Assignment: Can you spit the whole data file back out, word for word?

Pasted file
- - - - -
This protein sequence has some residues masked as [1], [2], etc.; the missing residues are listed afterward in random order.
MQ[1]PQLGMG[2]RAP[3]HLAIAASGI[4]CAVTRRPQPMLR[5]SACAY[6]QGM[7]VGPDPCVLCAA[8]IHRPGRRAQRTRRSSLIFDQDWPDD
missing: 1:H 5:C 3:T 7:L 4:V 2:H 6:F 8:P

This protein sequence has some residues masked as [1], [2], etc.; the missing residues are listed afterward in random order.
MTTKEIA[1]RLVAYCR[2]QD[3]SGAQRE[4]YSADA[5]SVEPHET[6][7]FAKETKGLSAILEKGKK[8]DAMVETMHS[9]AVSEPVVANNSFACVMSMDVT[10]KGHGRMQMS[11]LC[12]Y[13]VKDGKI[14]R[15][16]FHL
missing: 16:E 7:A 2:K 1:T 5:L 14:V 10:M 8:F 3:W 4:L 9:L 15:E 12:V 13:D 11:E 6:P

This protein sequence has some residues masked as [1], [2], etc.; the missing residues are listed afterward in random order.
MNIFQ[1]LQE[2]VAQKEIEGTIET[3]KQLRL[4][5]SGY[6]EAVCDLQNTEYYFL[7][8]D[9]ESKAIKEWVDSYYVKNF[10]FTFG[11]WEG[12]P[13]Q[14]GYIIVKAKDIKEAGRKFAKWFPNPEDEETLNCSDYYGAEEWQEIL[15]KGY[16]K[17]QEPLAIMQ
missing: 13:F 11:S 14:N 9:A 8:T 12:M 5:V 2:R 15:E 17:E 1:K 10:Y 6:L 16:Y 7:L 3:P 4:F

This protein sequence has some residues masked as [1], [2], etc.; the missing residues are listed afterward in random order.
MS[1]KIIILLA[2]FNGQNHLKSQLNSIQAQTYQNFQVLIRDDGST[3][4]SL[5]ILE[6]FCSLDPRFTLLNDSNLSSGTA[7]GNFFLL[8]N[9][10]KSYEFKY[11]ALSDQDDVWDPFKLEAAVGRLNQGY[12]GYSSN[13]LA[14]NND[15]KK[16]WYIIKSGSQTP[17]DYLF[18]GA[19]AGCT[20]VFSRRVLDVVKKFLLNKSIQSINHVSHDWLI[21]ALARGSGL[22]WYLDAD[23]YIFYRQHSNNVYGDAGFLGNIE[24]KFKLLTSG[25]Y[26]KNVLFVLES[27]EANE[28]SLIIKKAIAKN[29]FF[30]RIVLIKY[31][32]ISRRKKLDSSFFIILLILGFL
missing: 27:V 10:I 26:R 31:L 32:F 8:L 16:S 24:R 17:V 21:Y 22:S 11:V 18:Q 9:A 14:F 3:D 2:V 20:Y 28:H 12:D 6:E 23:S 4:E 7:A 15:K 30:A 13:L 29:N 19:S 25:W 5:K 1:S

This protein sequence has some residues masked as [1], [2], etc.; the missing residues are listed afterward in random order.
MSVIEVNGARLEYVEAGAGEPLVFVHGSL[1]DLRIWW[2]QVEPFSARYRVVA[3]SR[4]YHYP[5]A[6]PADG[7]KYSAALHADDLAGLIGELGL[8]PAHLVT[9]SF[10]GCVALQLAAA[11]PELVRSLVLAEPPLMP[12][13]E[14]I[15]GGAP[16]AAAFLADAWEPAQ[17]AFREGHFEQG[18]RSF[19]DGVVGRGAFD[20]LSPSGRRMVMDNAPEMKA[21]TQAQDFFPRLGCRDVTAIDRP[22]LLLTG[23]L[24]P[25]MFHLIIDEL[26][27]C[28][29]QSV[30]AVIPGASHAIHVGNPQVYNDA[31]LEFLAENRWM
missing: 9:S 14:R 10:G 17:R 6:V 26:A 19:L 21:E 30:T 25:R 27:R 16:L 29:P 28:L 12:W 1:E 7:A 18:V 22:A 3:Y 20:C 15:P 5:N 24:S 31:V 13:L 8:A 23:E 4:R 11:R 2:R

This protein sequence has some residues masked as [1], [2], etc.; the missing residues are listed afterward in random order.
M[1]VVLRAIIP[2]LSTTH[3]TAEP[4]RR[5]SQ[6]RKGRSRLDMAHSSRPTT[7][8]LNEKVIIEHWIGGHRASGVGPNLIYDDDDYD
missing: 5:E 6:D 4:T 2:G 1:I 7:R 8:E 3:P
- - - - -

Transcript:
This protein sequence has some residues masked as [1], [2], etc.; the missing residues are listed afterward in random order.
MQ[1]PQLGMG[2]RAP[3]HLAIAASGI[4]CAVTRRPQPMLR[5]SACAY[6]QGM[7]VGPDPCVLCAA[8]IHRPGRRAQRTRRSSLIFDQDWPDD
missing: 1:H 5:C 3:T 7:L 4:V 2:H 6:F 8:P

This protein sequence has some residues masked as [1], [2], etc.; the missing residues are listed afterward in random order.
MTTKEIA[1]RLVAYCR[2]QD[3]SGAQRE[4]YSADA[5]SVEPHET[6][7]FAKETKGLSAILEKGKK[8]DAMVETMHS[9]AVSEPVVANNSFACVMSMDVT[10]KGHGRMQMS[11]LC[12]Y[13]VKDGKI[14]R[15][16]FHL
missing: 16:E 7:A 2:K 1:T 5:L 14:V 10:M 8:F 3:W 4:L 9:L 15:E 12:V 13:D 11:E 6:P

This protein sequence has some residues masked as [1], [2], etc.; the missing residues are listed afterward in random order.
MNIFQ[1]LQE[2]VAQKEIEGTIET[3]KQLRL[4][5]SGY[6]EAVCDLQNTEYYFL[7][8]D[9]ESKAIKEWVDSYYVKNF[10]FTFG[11]WEG[12]P[13]Q[14]GYIIVKAKDIKEAGRKFAKWFPNPEDEETLNCSDYYGAEEWQEIL[15]KGY[16]K[17]QEPLAIMQ
missing: 13:F 11:S 14:N 9:A 8:T 12:M 5:V 2:R 15:E 17:E 1:K 10:Y 6:L 16:Y 7:L 3:P 4:F

This protein sequence has some residues masked as [1], [2], etc.; the missing residues are listed afterward in random order.
MS[1]KIIILLA[2]FNGQNHLKSQLNSIQAQTYQNFQVLIRDDGST[3][4]SL[5]ILE[6]FCSLDPRFTLLNDSNLSSGTA[7]GNFFLL[8]N[9][10]KSYEFKY[11]ALSDQDDVWDPFKLEAAVGRLNQGY[12]GYSSN[13]LA[14]NND[15]KK[16]WYIIKSGSQTP[17]DYLF[18]GA[19]AGCT[20]VFSRRVLDVVKKFLLNKSIQSINHVSHDWLI[21]ALARGSGL[22]WYLDAD[23]YIFYRQHSNNVYGDAGFLGNIE[24]KFKLLTSG[25]Y[26]KNVLFVLES[27]EANE[28]SLIIKKAIAKN[29]FF[30]RIVLIKY[31][32]ISRRKKLDSSFFIILLILGFL
missing: 27:V 10:I 26:R 31:L 32:F 8:L 16:S 24:R 17:V 21:Y 22:S 11:V 18:Q 9:A 14:F 3:D 2:V 20:Y 28:H 12:D 6:E 23:S 4:E 7:A 15:K 30:A 13:L 29:N 19:S 25:W 5:K 1:S

This protein sequence has some residues masked as [1], [2], etc.; the missing residues are listed afterward in random order.
MSVIEVNGARLEYVEAGAGEPLVFVHGSL[1]DLRIWW[2]QVEPFSARYRVVA[3]SR[4]YHYP[5]A[6]PADG[7]KYSAALHADDLAGLIGELGL[8]PAHLVT[9]SF[10]GCVALQLAAA[11]PELVRSLVLAEPPLMP[12][13]E[14]I[15]GGAP[16]AAAFLADAWEPAQ[17]AFREGHFEQG[18]RSF[19]DGVVGRGAFD[20]LSPSGRRMVMDNAPEMKA[21]TQAQDFFPRLGCRDVTAIDRP[22]LLLTG[23]L[24]P[25]MFHLIIDEL[26][27]C[28][29]QSV[30]AVIPGASHAIHVGNPQVYNDA[31]LEFLAENRWM
missing: 9:S 14:R 10:G 17:R 6:V 26:A 19:L 21:E 30:T 25:R 27:R 16:L 29:P 28:L 12:W 1:E 7:A 18:V 22:A 3:Y 20:C 15:P 5:N 24:S 31:V 13:L 8:A 23:E 4:R 11:R 2:R

This protein sequence has some residues masked as [1], [2], etc.; the missing residues are listed afterward in random order.
M[1]VVLRAIIP[2]LSTTH[3]TAEP[4]RR[5]SQ[6]RKGRSRLDMAHSSRPTT[7][8]LNEKVIIEHWIGGHRASGVGPNLIYDDDDYD
missing: 5:E 6:D 4:T 2:G 1:I 7:R 8:E 3:P